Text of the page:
Let’s unpack Figure 3. What we are saying is that one, or more, external characteristics – let’s call them – are improved to . Fast becomes faster, for example. And this happens when we make some improvement to provider competence and/or technical characteristic that originally led to . In our improved system we have and .
Galouj & Wienstien noted that beneficiary competences don’t generally change in improvement innovations. But I think we can argue that in our more modern world they may change. Faster, for example, could involve moving towards the self-service end of the service-service continuum. And we know that that relies more heavily on beneficiaries competences.
Things to watch out for
Most naturally it is aspects of non-functional progress we are improving. It makes less sense to improve the functional progress. Take functional progress of “transfer some money from my account to a friend”. We can make that faster or more secure (if they are external characteristics). But it is hard to improve that functional aspect. Now, this depends a little on your view of improvement versus incremental innovation. Of course, we can make the functional progress “transfer some money from my account to a friend or a business”. I would argue this is incremental innovation.
Improvement by reducing
We shouldn’t forget that improvement can occur when we un-improve an aspect of progress. Perhaps our original value proposition is too confusing and aims for too much. Or maybe we are looking for blue oceans.
Finally, we should note that expanding the progress to be made – even if we might think that is improving the service – we would see as incremental innovation. And that takes us nicely into our next section.
Sometimes we might blur the lines between improvement and incremental innovation. But for us, I want to make clear that incremental innovation is adding or substituting an external characteristic. The quick example of above of going from making payments to friends, to one of making payments to friends or business is an incremental innovation. Whether you see it is substitution or addition is a matter of taste.
I’ve been a little lazy in the figure as substitution and addition will require substitutions and additions to he other characteristics. As well as perhaps deleting some of them that are no longer needed. But the diagram becomes a little messy showing all that.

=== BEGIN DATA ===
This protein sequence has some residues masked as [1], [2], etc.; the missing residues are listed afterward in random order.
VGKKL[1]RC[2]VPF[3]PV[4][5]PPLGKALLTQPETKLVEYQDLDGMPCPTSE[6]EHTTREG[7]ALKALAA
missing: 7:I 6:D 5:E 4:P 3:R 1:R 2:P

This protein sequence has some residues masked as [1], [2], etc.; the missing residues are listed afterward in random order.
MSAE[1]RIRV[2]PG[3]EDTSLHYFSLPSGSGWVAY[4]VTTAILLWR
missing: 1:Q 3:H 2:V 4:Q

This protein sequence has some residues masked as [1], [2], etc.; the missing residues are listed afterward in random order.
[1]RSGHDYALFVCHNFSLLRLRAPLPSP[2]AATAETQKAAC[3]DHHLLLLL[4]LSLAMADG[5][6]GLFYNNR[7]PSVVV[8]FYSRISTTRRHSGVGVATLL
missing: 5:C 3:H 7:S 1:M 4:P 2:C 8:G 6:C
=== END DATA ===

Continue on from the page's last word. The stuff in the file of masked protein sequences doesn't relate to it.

Whereas improvement innovation was about increasing or decreasing some aspect of external characteristics, incremental innovation is about adding and/or substituting. As shown in Figure 4.
We can substitute one or more external characteristics with characteristics that we believe offer better value to the beneficiary in the progress they are trying to make. Or we might identify that beneficiaries are not trying to make the progress we are offering, but something else. Then we can pivot our offering.
Similarly, we might identify that beneficiaries are looking to make more progress than we are offering. It could be we misunderstood progress being sought. Or it could be that now beneficiaries are using out service they are seeking to make progress elsewhere in a similar way. Our example of moving from just customer to customer and business payments above is something I would see as an addition.
Things to watch out for
Innovation by deleting external characteristics
Additionally, we can delete characteristics.
In the goods-dominant world, there is often talk about servitisation. That is to say, wrapping goods with service to gain better value. We can see that this is naturally accommodated in our service-dominant logic perspective.
Rolls Royce engines is an oft quoted example. Where Rolls Royce have gone from selling you an airplane engine to selling power by the hour. So let’s play with that.
The original model of selling an engine can be modelled as one or more technical characteristics producing one or more external characteristics. It is a goods and the output is thrust, getting a plane into the sky. As an airline, you then need to think about maintenance and parts logistics.